The fortress, towering above the town of Ortahisar, is one of its biggest tourist attractions. It was opened to the public in 2013 after extensive renovations. While it is less well known than its famous counterpart from Üçhisar, the travellers who make an effort of climbing to the summit will be amply rewarded by the stunning views from the peak. The panorama of the valley of Hallacdere - the fairy chimneys valley, and the majestic, snow-capped volcano Erciyes, looming on the horizon, make the biggest impression on the visitors.
The Byzantine cistern known as Tekir Ambarı is one of the less-known historical attractions of Silifke. Its currently used name literally means "tabby warehouse." Although finding the cistern is a challenge in itself, the structure has impressive dimensions, and its exploration is highly recommended for history-conscious travelers.
Turkish Archaeological News collects the most important, interesting and inspiring news from Turkish excavation sites. Here's the review for April 2016. Have we missed anything? Let us know by using Contact tab!
In the reign of the Seljuk Turks caravans carrying goods from the Far East roamed through the area of Anatolia. In order to facilitate the trade and support the merchants in their hard work a dense network of caravanserais (inns for travelers) was then established in Asia Minor. The last stop before the port of Antalya was Kırkgöz Han caravanserai, situated in Döşemealtı district which is today the metropolitan area of Antalya. This magnificent building has been recently renovated with the aim of hosting various events and festivities, so if you fancy a wedding, a conference or a training event in an unusual place, then you might consider this location. The name of this caravanserai - Kırkgöz - literally means "Forty Eyes" and is derived from the old name of Döşemealtı district, which is known for its many water sources.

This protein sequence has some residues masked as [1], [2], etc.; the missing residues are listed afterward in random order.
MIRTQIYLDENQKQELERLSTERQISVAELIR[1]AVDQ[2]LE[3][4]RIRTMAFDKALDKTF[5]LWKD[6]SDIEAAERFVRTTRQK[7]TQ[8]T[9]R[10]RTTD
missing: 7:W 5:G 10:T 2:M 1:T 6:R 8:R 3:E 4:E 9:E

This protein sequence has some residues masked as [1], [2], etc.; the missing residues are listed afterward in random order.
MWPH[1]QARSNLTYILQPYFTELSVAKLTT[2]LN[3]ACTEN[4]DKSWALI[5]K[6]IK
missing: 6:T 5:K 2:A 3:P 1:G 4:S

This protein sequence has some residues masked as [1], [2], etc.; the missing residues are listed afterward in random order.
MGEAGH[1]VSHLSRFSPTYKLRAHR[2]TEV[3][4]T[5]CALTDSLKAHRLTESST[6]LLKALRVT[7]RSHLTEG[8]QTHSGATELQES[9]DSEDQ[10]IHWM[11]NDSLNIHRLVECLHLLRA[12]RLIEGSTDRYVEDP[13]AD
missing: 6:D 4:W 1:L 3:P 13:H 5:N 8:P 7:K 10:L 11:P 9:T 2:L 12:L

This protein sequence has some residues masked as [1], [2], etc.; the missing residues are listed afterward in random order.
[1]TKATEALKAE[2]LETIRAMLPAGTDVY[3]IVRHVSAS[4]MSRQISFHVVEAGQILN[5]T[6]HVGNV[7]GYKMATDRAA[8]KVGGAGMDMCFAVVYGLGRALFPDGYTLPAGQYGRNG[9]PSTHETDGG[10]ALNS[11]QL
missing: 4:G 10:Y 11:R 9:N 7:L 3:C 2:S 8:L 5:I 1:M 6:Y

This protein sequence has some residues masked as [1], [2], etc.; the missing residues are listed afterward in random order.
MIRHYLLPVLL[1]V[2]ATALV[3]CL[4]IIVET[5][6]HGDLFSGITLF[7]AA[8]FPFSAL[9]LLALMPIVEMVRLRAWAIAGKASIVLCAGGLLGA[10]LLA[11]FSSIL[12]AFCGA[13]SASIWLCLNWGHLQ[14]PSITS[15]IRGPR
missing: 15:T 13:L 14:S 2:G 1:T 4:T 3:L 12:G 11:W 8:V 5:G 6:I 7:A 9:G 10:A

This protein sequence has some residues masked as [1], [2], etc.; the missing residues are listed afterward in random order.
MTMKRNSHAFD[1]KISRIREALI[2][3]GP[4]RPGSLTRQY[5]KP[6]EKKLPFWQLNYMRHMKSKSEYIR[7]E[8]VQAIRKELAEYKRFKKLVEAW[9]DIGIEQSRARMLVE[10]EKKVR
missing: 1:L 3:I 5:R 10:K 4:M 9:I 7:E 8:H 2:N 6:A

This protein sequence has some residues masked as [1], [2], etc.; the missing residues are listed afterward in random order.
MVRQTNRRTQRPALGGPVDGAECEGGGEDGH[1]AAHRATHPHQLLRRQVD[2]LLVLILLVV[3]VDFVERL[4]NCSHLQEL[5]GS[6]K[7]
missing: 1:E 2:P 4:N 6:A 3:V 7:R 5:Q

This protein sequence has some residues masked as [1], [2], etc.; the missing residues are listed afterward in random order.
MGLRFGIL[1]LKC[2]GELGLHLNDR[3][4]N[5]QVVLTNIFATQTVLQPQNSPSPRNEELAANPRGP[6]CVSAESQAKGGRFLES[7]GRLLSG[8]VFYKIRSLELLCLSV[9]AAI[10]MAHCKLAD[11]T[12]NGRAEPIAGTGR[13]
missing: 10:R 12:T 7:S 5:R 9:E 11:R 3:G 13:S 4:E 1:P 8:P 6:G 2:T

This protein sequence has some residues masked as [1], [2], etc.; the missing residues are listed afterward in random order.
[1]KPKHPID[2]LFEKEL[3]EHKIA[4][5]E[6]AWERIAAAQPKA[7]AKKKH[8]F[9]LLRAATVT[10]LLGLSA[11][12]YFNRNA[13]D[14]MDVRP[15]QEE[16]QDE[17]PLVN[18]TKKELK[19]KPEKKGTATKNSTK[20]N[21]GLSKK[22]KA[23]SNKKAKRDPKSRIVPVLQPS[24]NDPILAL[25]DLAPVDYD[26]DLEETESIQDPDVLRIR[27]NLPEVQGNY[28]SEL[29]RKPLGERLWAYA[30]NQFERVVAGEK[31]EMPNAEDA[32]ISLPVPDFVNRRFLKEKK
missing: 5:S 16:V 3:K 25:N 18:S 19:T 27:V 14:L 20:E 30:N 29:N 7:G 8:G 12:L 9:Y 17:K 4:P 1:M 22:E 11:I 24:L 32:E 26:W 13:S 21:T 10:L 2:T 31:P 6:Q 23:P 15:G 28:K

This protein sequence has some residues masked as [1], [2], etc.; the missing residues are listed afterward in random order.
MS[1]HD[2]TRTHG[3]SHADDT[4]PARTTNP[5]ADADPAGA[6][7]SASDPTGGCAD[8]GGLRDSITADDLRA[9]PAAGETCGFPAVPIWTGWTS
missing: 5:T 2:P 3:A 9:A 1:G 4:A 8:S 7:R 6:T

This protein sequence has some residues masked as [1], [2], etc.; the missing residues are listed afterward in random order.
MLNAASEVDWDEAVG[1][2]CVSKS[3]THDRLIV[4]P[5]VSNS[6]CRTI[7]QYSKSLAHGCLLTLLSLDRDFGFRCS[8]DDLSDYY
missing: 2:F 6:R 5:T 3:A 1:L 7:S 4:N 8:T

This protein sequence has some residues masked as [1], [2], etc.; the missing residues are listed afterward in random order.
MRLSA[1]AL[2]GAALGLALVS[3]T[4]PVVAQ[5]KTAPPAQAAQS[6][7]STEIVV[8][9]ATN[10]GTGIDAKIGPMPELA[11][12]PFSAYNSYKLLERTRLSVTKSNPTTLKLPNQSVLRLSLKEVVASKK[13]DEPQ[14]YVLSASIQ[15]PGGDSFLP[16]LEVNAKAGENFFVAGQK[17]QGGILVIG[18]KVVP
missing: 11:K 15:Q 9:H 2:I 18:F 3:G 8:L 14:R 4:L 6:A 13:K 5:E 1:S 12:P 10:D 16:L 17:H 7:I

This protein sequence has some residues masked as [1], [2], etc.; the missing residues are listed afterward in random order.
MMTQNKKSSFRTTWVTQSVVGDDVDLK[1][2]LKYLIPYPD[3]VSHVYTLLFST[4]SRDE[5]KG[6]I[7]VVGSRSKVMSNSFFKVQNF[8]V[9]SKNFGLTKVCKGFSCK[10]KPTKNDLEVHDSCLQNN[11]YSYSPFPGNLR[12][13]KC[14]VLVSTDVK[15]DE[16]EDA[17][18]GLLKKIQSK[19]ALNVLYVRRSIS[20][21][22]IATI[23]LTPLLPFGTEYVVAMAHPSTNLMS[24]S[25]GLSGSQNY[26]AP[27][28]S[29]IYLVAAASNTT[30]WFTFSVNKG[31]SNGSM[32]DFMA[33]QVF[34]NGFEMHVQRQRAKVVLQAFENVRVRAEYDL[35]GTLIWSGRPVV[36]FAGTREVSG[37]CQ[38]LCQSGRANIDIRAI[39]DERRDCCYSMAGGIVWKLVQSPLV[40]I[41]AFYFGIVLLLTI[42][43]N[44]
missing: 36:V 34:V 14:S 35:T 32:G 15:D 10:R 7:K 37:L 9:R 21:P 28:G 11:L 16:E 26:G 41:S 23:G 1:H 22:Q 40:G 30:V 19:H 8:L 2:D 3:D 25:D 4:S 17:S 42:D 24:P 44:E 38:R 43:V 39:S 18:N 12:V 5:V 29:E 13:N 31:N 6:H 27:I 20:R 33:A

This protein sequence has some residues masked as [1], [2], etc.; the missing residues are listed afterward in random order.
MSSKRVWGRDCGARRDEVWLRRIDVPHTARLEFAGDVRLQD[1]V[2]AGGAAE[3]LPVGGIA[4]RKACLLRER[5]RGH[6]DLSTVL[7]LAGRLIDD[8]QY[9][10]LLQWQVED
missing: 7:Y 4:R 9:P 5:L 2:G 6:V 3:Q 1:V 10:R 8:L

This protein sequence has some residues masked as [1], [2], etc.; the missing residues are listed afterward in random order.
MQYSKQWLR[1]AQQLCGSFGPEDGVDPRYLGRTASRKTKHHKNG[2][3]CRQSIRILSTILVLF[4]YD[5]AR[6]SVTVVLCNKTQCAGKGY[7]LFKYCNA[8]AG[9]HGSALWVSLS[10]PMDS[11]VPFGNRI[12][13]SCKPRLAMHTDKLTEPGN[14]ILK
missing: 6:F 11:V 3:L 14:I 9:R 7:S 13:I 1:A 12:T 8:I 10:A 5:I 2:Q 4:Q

Until the 50s of the 20th century, the word Antalya was understood as only one part of today's city, that being its oldest district, known as Kaleiçi. Karol Lanckoroński, who visited Antalya in the late 19th century, described this area in the following words: "The city outlines a horseshoe shape around the angle of the bay and lies on the ground significantly higher up from the coast platform. Its part is closed tightly by the ramparts, with narrow streets and single districts divided by other walls. [...] The only thing that remained on its original place, as far as we know, are the city walls around the city, although often rebuilt and restored over the centuries". Next Lanckoroński presents a plan of Antalya, where two lines of city walls are visible: one in the form of a semicircle around the port, and the second, much larger, around whole Kaleiçi district.